2-Jack Little Pumpkin – the vines grew really well and I got a ton of flowers but only 2 pumpkins grew to full size and ripened. They are cute little guys though.

1-Thai hot peppers – This grew really well and got absolutely covered in little peppers that all ripened. The peppers are really small though and you need about 5 to equal 1 normal size pepper. But you get so many, they do go a long way. 3 plants would probably be a good amount.

3-Thai basil – a success, it really has that Thai flavor

2-Basil – always a winner, the only problem I had was keeping up with it, it kept trying to go to seed on me, but I have lots of pesto put away for the winter

1-Marjoram – grew well but we didn’t find as many uses for it as I thought we would and then it died one day out of nowhere

1-Rosemary – also grew well but after using it a few times in cooking I had to stop since everything I used it in tasted like Thanksgiving to Mark and that wasn’t a good thing. Hopefully the plant will last until Thanksgiving.

2-Cilantro – I’ve never had any luck growing this. It grows a little but never gets to a decent size and then goes to seed. Any cilantro advice?

10-Blue potato – grew well even in a container, they didn’t get really big but I didn’t expect them to in a container

1-Sweet potato – out of all the slips I started only 1 grew into a full size plant, but grow it did! I’ve never seen a plant grow so quicky and it had really pretty flowers. I haven’t harvested any of it yet so I have no idea what my sweet potato yield will be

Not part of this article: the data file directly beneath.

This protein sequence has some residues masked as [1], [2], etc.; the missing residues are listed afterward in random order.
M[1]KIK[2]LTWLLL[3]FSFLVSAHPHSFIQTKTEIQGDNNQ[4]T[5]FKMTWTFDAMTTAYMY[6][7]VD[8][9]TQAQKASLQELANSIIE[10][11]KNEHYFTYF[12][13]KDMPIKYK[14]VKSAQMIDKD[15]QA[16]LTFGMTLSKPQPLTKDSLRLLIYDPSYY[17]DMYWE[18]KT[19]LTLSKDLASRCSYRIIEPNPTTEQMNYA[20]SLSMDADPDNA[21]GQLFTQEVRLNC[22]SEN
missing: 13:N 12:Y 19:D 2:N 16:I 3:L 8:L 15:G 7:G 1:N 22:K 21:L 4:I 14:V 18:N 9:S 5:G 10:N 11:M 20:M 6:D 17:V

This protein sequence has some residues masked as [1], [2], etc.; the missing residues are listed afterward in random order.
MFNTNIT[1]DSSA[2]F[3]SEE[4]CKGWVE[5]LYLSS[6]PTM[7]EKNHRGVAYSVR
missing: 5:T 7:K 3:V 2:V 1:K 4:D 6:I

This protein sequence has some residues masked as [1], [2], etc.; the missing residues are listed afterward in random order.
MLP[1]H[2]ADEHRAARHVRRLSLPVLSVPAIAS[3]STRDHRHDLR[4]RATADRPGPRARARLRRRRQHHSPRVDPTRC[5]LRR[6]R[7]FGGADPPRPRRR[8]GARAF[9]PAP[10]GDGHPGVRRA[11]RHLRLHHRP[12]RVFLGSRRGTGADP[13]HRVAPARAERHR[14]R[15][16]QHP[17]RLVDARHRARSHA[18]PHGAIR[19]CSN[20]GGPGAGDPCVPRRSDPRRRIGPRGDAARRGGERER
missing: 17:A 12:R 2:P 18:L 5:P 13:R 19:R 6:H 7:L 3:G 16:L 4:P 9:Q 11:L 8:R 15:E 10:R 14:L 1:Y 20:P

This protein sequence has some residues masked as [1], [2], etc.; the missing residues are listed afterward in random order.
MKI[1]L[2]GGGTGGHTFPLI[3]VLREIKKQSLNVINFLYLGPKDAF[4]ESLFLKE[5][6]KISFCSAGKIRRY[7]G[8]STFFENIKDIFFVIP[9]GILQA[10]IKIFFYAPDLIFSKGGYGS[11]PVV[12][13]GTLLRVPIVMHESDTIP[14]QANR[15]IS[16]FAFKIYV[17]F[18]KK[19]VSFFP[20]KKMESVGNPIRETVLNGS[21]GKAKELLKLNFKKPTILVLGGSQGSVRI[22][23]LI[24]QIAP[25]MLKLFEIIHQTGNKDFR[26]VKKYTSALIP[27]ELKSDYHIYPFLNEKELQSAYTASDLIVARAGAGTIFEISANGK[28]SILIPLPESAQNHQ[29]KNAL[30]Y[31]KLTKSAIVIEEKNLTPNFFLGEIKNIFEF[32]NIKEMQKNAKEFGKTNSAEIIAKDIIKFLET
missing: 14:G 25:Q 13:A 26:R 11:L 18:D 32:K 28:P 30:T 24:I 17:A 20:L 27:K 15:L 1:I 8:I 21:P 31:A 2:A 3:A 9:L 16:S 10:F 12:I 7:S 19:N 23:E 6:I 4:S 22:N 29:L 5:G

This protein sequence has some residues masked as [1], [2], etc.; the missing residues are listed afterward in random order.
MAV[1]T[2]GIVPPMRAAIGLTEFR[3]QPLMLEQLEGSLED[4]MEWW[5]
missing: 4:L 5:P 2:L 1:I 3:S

1-Brocolli – this grew really well and was making a good size head and then the caterpillars (worms?) got it. I’ve got more going now and we’ll see how they go

Friday, September 14, 2007


I have a question for those of you who grew tomatoes this year and used them to make sauce. What type of tomato did you use? I grew a few types this year and wasn't happy with any of them as far as making sauce goes.

And possibly a stupid pea question. If I want peas that are those little round ones, those are shelling peas right? What are snap peas? Are they ones where you eat the whole pod?

Thursday, September 13, 2007


My hybiscus seems to be enjoying the cooler weather we've been having. I almost killed it this spring by putting it out too early but it has recovered nicely. I'll bring it in for the winter probably in November and it will continue to bloom inside for most of the winter.

I'm glad it is enjoying the cooler weather. I personally am not ready for summer to be over! I still feel like there is a lot for me to do before summer ends. It seems like it flew by this year and I didn't really get a chance to enjoy it. And I HATE winter and it is hard not to feel it coming with this cooler weather. I feel like it is barreling down on me and there is nothing I can do to get out of the way. I want it to be spring again!

Wednesday, September 12, 2007

Aurora Milk lawsuit

I received the following email and bought O Organics and Woodstock Farms milk for over a year before switching to local milk. I will be contacting CFS about getting involved in the lawsuit.

"Help CFS Enforce the Integrity of Organic Milk Labels! One of the Center for Food Safety’s main goals is to protect the integrity of organic food so that consumers have a dependable, safe, and environmentally sustainable alternative to food produced through industrial agriculture.